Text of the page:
The 1955 abduction and murder of 14-year-old Emmett Till helped ignite the civil rights movement. A month after the Till lynching, Martin Luther King stated that it “might be considered one of the most brutal and inhuman crimes of the twentieth century” (Papers 6:232). Just three months after Till’s body was pulled from the Tallahatchie River, the Montgomery bus boycott began. For most of his life, King would use the Till murder as an example of “the evil of racial injustice,” preaching about “the crying voice of a little Emmett Till, screaming from the rushing waters in [Mississippi]” (King, 12 May 1963).
Emmett Till was born in Chicago on 25 July 1941. At the age of 14, he was sent by his parents to visit relatives in LeFlore County, Mississippi. Till was reportedly dared by some local boys to enter Bryant’s Grocery and talk to the white woman behind the counter, who owned the store. According to William Bradford Huie, a journalist who later interviewed the accused, Till entered and touched Carol Bryant and whistled at her as his friends rushed him away. Four days later, on 28 August, he was abducted from his uncle’s home by Bryant’s husband, Roy, and Roy’s half brother, J. W. Milam. Till’s mangled body was found three days later in the Tallahatchie River, with a large cotton-gin fan tied around his neck. He had been brutally beaten and shot through the head.
Till’s body was returned to Chicago, where his mother insisted on an open-casket funeral so everyone could see the brutality of her son’s death. The National Association for the Advancement of Colored People and other organizations planned demonstrations following the publication of photos of Till’s corpse in Jet magazine. On 19 September the kidnapping and murder trial of Bryant and Milam began. Till’s uncle, Moses Wright, identified the two men as the assailants; but the all-white jury acquitted Bryant and Milam of Till’s murder.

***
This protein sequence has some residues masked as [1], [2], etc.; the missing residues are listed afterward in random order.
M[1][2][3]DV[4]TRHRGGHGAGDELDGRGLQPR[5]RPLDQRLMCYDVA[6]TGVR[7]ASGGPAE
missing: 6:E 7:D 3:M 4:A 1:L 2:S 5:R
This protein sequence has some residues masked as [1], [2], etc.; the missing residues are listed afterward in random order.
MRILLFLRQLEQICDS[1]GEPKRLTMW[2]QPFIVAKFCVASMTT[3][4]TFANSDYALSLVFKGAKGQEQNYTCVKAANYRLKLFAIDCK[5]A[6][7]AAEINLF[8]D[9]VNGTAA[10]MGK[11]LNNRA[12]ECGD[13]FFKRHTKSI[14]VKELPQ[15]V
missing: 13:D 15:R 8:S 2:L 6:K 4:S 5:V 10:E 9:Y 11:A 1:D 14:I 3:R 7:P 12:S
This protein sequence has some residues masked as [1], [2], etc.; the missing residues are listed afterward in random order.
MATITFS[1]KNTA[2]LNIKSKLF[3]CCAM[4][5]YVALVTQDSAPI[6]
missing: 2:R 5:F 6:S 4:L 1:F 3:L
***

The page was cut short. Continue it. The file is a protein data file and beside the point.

On 24 January 1956, Look magazine published “The Shocking Story of Approved Killing in Mississippi,” in which the killers gave details of their crime. The U.S. Department of Justice reopened the case in 2004, but the grand jury ultimately refused to issue indictments, citing an expired statute of limitations.
Huie, “The Shocking Story of Approved Killing in Mississippi,” Look 2, no. 2 (24 January 1956): 46–48, 50.
King, “Pride Versus Humility: The Parable of the Pharisee and the Publican,” Sermon at Dexter Avenue Baptist Church, 25 September 1955, in Papers 6:230–234.
King, What a Mother Should Tell Her Child, Sermon Delivered at Ebenezer Baptist Church, 12 May 1963, MLKJP-GAMK.